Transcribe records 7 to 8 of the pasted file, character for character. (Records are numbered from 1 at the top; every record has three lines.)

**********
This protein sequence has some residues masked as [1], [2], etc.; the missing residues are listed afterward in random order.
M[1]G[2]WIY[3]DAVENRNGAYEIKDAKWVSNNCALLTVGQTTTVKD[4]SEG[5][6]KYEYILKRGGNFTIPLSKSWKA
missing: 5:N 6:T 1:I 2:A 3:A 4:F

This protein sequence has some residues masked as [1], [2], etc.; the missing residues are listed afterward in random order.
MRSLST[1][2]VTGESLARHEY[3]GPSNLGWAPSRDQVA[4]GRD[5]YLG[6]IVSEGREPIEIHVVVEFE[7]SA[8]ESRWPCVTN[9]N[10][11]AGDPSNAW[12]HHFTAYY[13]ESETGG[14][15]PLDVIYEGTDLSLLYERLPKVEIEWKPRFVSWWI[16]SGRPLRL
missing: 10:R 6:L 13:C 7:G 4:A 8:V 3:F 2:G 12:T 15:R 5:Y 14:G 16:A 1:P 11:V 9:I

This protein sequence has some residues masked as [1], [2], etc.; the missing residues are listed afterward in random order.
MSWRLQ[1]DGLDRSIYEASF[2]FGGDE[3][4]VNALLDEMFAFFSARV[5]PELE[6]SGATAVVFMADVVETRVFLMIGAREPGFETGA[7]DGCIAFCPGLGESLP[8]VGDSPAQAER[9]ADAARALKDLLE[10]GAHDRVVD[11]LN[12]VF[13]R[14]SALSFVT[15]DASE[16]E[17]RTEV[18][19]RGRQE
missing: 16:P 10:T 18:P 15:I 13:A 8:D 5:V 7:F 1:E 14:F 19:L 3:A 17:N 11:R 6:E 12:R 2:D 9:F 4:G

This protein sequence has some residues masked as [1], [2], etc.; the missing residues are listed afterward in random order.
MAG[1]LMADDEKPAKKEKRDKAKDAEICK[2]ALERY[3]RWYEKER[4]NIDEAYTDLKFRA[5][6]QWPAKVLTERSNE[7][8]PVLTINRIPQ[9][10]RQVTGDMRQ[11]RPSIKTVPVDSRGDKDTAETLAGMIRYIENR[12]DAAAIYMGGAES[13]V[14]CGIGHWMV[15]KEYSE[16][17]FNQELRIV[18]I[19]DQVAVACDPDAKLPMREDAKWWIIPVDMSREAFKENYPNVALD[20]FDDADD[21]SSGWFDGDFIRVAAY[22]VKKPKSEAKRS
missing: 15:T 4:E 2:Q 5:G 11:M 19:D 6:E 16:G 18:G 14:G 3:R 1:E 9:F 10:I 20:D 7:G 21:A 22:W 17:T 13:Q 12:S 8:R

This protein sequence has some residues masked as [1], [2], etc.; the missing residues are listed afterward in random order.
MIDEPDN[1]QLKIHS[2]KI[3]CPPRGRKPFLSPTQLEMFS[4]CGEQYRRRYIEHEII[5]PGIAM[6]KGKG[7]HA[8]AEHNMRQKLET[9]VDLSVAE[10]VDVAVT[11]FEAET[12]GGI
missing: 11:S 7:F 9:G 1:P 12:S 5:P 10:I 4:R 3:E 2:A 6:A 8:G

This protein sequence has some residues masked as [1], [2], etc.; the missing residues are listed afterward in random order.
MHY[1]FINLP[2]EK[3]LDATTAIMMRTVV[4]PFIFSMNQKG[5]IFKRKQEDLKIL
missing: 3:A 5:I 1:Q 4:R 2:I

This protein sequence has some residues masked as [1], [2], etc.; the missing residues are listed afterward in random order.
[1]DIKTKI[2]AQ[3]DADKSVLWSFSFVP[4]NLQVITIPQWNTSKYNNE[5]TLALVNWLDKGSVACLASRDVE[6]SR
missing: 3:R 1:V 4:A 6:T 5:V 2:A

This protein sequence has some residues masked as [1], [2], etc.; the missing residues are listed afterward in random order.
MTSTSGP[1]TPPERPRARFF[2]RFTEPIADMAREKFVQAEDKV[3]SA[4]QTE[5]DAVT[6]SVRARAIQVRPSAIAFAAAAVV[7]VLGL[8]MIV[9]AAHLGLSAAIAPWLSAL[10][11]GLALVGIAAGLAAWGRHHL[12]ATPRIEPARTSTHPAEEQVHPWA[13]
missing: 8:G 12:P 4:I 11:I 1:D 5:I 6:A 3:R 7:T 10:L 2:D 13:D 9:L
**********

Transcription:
This protein sequence has some residues masked as [1], [2], etc.; the missing residues are listed afterward in random order.
[1]DIKTKI[2]AQ[3]DADKSVLWSFSFVP[4]NLQVITIPQWNTSKYNNE[5]TLALVNWLDKGSVACLASRDVE[6]SR
missing: 3:R 1:V 4:A 6:T 5:V 2:A

This protein sequence has some residues masked as [1], [2], etc.; the missing residues are listed afterward in random order.
MTSTSGP[1]TPPERPRARFF[2]RFTEPIADMAREKFVQAEDKV[3]SA[4]QTE[5]DAVT[6]SVRARAIQVRPSAIAFAAAAVV[7]VLGL[8]MIV[9]AAHLGLSAAIAPWLSAL[10][11]GLALVGIAAGLAAWGRHHL[12]ATPRIEPARTSTHPAEEQVHPWA[13]
missing: 8:G 12:P 4:I 11:I 1:D 5:I 6:A 3:R 7:T 10:L 2:D 13:D 9:L